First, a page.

When I became a bereaved mother, I didn’t know where to turn for information about postpartum recovery. I delivered my 8lb 13oz daughter stillborn at full term. Because of her unexplained death, her birth required a number of interventions that set me up for a difficult postpartum recovery. I wasn’t guided in this apart from allowing my episiotomy stitches to heal. After that, my doctors didn’t have much to recommend.
Stillbirth, Still Postpartum
I had planned to go to mommy & me yoga classes, join a new mom’s group, and scroll the forums on Mothering magazine for all the information I’d need about being a new mom. When my daughter was suddenly stillborn at full term, I still had a postpartum body. But there were no groups, classes or forums for new moms I could go to without making everyone else uncomfortable – or being really, really sad that everyone had their baby but me. No bereaved mom wants to go to/watch/participate in classes geared towards happy new moms with live babies. That sounds like a panic attack waiting to happen.
I went to grief groups, but mainly we talked about grief. We didn’t talk about our postpartum bodies or how we were recovering physically. All that seemed secondary to the emotional trauma we were going through. And for many, our physical health is the last thing we can bring ourselves to be concerned about after loss. But it’s really important. Health issues on top of grief can be even more overwhelming and isolating for a bereaved parent.
Diastasis Recti and Other Terms Postpartum Women Learn
I remember asking the OB at a follow-up visit how I could repair and strengthen my core abdominal muscles. He seemed surprised, confused, and even a little annoyed by the question. “You can do whatever you want,” he said, “just don’t overdo it in the beginning.” Then he shrugged and hustled out of the room.
He didn’t check me for Diastasis Recti – a common separation of the stomach muscles from weak, stretched out connective tissue. According to the NIH (National Institutes of Health), Diastasis Recti Abdominis (DRA) is prevalent during pregnancy and in the postpartum recovery period. Yet, there’s hardly enough thorough research on its occurrence, risk factors, or treatment.
Diastasis Recti is often associated with herniation of the abdominal organs, abdominal, pelvic and lower back pain, and pelvic floor dysfunction. Many women experience some degree of DRA during and immediately after pregnancy with varying degrees of recovery. This is true regardless of whether your baby is born alive or not.
I didn’t learn I had DRA until later, as I forced myself to do “crunches” and sit-ups attempting to finally get rid of my “pregnancy pooch.” Traditional abdominal exercises like these are some of the worst if you have Diastasis Recti. The intra-abdominal pressure created can exacerbate and even lead to this condition. The advice to just “do whatever you want,” after delivery is the wrong advice to give a postpartum mother – whether or not she gets to take her baby home.
Jumping Rope, Jumping Jacks, and Other Things We Used to Do
Remember how you used to be able to jump rope and sneeze without crossing your legs? Me, too! Pelvic floor dysfunction, stress urinary incontinence (SUI), pelvic organ prolapse (POP)… bereaved mothers experience these, too.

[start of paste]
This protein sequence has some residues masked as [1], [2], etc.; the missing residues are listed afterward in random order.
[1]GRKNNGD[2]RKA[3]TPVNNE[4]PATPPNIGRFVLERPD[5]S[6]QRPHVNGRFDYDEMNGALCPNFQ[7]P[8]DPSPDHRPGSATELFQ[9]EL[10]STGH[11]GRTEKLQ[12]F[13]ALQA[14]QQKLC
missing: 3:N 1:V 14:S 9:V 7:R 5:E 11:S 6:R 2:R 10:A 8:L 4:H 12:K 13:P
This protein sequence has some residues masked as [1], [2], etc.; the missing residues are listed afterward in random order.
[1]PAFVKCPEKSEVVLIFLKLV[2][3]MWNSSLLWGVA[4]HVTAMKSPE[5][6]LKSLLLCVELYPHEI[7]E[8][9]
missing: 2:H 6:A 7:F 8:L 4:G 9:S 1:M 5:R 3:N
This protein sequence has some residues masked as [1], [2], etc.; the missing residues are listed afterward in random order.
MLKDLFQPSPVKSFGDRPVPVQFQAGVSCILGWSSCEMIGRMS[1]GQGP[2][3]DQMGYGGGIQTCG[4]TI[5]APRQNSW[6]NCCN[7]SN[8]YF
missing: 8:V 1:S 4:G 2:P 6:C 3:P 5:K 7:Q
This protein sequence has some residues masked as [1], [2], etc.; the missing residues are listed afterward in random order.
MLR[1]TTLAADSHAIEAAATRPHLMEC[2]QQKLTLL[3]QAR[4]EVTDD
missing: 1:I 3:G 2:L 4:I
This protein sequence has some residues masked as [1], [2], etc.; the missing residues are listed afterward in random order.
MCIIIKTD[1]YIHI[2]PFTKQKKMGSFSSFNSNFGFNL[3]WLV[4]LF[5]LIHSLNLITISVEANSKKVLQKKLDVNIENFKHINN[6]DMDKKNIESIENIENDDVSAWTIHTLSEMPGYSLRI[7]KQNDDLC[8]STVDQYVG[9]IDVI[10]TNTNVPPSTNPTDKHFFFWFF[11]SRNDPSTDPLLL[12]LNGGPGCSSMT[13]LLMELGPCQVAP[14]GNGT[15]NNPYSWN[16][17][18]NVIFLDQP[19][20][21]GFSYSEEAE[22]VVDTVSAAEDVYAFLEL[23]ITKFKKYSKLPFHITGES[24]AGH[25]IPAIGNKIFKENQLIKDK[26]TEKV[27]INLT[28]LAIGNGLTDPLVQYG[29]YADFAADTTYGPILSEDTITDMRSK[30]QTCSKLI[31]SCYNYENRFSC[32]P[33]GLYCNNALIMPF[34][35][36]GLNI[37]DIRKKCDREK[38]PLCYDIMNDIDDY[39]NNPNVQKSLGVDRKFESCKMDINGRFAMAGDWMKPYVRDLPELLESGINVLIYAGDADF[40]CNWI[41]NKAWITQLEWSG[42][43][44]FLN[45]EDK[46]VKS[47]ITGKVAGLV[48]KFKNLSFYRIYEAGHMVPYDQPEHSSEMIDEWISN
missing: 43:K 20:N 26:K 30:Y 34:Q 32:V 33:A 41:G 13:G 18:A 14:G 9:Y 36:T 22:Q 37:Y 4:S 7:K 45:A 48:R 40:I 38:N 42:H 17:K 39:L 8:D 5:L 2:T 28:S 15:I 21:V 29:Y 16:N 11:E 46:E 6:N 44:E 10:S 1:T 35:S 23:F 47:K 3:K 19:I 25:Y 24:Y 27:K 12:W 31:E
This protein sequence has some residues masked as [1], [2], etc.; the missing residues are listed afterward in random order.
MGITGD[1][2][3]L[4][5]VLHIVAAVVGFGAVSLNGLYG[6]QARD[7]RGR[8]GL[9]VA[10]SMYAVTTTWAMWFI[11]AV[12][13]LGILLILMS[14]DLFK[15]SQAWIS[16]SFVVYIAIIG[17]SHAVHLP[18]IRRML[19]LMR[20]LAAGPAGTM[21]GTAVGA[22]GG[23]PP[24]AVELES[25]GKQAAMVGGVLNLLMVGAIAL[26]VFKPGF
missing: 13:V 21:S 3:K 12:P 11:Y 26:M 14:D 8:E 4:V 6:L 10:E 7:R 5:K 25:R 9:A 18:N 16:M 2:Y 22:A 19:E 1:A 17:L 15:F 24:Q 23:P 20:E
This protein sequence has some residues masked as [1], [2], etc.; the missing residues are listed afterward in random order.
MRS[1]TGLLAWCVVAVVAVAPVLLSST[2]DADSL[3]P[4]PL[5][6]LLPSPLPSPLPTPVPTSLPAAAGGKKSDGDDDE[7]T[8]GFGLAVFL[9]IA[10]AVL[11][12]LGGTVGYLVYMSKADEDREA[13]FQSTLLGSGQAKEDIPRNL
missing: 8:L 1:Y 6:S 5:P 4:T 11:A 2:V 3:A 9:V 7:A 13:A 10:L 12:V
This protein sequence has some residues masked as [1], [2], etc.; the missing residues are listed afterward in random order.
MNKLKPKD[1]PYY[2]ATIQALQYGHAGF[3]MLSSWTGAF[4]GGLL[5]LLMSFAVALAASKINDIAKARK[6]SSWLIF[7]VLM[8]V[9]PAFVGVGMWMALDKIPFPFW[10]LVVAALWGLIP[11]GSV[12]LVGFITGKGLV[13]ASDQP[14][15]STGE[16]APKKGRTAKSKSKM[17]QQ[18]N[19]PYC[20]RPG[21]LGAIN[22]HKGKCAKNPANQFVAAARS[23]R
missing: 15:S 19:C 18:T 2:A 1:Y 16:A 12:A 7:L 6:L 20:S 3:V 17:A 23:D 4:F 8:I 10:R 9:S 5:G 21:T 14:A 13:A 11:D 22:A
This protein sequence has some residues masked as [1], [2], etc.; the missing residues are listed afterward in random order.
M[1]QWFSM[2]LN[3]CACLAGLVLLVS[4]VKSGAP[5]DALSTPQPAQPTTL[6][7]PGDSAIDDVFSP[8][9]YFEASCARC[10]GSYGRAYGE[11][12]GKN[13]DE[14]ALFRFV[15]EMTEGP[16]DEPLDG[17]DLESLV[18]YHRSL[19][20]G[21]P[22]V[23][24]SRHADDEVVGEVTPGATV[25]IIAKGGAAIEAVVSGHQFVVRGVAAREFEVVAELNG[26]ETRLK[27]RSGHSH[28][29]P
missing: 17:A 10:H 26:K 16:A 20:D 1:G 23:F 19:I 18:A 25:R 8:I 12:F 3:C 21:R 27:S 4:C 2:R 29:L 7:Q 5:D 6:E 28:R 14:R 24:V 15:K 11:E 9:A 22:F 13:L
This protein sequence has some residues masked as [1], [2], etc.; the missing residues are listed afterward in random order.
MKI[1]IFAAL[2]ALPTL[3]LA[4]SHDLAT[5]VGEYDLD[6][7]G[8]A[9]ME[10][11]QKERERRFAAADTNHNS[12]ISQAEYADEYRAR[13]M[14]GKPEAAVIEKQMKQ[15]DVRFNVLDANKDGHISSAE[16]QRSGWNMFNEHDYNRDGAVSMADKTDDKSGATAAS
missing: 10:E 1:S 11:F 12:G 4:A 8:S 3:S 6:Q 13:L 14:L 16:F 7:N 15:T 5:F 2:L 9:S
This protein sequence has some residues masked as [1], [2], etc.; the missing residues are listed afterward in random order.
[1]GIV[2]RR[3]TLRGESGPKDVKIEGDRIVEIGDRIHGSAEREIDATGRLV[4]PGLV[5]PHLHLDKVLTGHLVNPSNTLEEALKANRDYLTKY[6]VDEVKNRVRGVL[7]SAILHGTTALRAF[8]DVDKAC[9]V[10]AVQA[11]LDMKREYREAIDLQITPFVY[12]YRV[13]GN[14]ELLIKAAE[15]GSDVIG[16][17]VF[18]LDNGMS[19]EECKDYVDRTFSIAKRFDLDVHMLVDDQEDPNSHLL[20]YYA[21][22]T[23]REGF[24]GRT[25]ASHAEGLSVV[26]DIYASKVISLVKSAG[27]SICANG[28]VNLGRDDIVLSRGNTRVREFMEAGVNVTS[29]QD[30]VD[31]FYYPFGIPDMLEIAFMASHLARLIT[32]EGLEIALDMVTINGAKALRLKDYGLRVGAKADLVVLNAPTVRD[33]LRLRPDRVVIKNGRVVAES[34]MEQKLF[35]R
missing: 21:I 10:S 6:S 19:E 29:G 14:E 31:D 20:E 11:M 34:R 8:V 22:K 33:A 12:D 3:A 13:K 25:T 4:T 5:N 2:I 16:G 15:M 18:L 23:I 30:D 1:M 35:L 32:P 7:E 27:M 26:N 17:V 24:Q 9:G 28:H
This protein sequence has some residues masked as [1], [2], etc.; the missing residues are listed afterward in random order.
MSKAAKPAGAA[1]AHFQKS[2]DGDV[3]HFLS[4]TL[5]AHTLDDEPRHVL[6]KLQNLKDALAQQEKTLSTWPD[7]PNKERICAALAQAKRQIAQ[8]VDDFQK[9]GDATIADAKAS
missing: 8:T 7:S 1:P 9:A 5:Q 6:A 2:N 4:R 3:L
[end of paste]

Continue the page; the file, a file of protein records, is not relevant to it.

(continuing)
The NIH estimates that two-thirds of mothers experience some degree of pelvic organ prolapse, though many are asymptomatic. After age 45, that percentage jumps to nearly half of all women who have given birth. Research also shows that a quarter to nearly half of all childbearing women experience stress urinary incontinence during or after pregnancy.
Maternal and gestational age, BMI, multiparity, large babies, a prolonged directed pushing phase, forceps and vacuum-assisted deliveries can all contribute to pelvic floor weakness, SUI, and POP. Surgery is not an ideal fix, as post-surgical reoccurrence is quite high.
So what can you do if you have or suspect you have diastasis recti, pelvic floor or pelvic organ problems during or after pregnancy?
Related Post: Body Image and Self-Love after Loss
Postpartum Recovery After Loss
I wish I could tell you that there was a program out there just for bereaved moms. I wish it were easier to access non-surgical treatment through conventional medicine. But in my experience, information and treatment for things like diastasis recti and pelvic floor dysfunction require a lot of self-directed action – something that can be tough after a loss. So here are the programs/therapies I’ve found that address these conditions:
The Tupler Technique – this program is also for men with diastasis, so it isn’t “new mom” specific
MuTu System – highly rated but very much geared towards new moms
The Tummy Team – in-person and online programs; some references to new parenthood and activities involving parenting. Some highly specific videos can be skipped over
Katy Bowman, Nutritious Movement – books and workshops; some references to the demands and movements associated with new motherhood
Visceral Manipulation, The Barral Institute – hands-on therapy; practitioners throughout the country
Our postpartum bodies need love and care after loss. What have you found helpful for postpartum recovery after loss?
Robynne Knight is a writer, educator, and acupuncturist who lost her daughter, Zoë, to stillbirth in 2011. She is passionate about sharing her experience with grief and loss, and helping others find growth and healing through her writing, private practice, and sharing support and resources through The Zoë Project.